On October 31, 1517, Martin Luther took one small step for a man, one giant leap for mankind, onto the slippery slope.
The slippery slope is, to many, a place no one committed to orthodoxy and historic Christian doctrine should ever be found. But Brother Martin never got that memo. So with a few quick strokes of the hammer, he ventured onto it. And yet we honor him five-hundred years later while we excoriate others who follow in his footsteps today.
Defenders of slippery slope alarmism will take issue with my suggestion. It is frequently suggested that this slope leads only to ruin. Therefore, Luther’s act was one of courage, not slippery-slopism. I don’t deny his courage. It is always courageous to take a step that puts one at odds with one’s peers. But to advocate for change when change is needed always puts one on a slippery slope, and that, as it was with Luther, is a good and necessary thing.
One concerned writer, in a lament over the descent into liberalism of a previously orthodox minister and as a caution to any who would venture onto the slippery slope that led him there, defines the slippery slope as “the unstoppable descent into liberalism and unbelief that begins when the authority of Scripture is compromised out of cultural accommodation.” He then maps the route to that slope: “In the late-20th century and early 21st century, the slippery slope has tended to begin over the issue of women’s ordination.” At this point of cultural accommodation, he suggests, the slippery slope begins. The slope, being slippery, inevitably sends one careening to the pit of ultimate unbelief. He jokingly (I think) presents his case as example number 4,742.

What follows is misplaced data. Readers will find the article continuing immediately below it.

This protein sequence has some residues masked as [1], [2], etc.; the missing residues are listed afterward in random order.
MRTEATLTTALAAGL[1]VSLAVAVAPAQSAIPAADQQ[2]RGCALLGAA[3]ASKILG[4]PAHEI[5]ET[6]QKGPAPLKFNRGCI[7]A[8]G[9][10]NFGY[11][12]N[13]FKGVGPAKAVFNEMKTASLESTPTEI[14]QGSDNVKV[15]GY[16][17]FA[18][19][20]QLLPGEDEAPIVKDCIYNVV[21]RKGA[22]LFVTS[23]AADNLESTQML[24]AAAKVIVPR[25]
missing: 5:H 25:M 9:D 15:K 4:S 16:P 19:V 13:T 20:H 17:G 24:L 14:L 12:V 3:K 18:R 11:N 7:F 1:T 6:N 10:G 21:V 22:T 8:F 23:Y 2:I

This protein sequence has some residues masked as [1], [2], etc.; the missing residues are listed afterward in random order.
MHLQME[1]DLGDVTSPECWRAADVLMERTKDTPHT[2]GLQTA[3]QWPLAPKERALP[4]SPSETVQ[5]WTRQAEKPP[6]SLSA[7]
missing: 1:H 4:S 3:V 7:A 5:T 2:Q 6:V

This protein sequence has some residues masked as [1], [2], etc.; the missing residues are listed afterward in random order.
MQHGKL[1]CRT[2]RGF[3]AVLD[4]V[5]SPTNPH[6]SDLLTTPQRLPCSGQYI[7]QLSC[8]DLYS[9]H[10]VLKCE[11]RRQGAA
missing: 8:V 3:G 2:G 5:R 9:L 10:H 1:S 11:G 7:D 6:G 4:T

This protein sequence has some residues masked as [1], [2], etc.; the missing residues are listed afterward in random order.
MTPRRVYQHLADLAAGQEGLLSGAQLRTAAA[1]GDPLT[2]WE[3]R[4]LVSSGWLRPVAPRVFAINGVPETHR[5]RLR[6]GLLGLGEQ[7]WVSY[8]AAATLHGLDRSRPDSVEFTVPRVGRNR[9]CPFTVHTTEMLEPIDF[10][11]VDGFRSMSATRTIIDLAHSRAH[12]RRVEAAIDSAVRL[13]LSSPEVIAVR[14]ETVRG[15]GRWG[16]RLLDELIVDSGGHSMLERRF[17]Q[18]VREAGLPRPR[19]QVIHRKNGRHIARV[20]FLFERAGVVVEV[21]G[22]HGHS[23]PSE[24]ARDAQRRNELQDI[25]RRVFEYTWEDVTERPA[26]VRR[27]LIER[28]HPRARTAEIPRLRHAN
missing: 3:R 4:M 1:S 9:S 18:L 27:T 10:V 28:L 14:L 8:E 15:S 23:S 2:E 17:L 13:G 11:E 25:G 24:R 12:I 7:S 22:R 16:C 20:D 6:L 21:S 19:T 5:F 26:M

Would I win if I could produce 4,743 examples of those who took that step and did NOT descend into unbelief? Taking this issue of the ordination of women alone, often those who have embraced a change on this (I am not one of them, if that helps) have done so as a result of listening to the voices revealing skewed treatment of women in the church. They have revisited Scripture to see if somehow their previous reading had been wrong. One may not agree with their conclusions. But we must accept that there is a time when we need to be awakened to our mistaken views and have them corrected by scripture even if it means taking a stand against the ecclesiastical powers that surround us. I think Martin would agree.
We who celebrate the Reformation have a motto supporting this idea: Semper Reformanda. This motto calls us to be sufficiently humble regarding our convictions that we are willing to constantly submit them to the scrutiny of scripture. Yes, to face the possibility of error and to suggest possible correction is to step onto a slippery slope. That does not always lead to unbelief. It sometimes leads to necessary change.
The slippery slope is a dangerous place to be, for sure. But it is not always the wrong place to be. Far more dangerous is to refuse ‘being reformed according to the Word of God.’
Let’s engage those on the slippery slope, let’s hear them, let’s learn from them, let’s examine the Scriptures with them. But let’s not dismiss them.
One of them might be named Martin.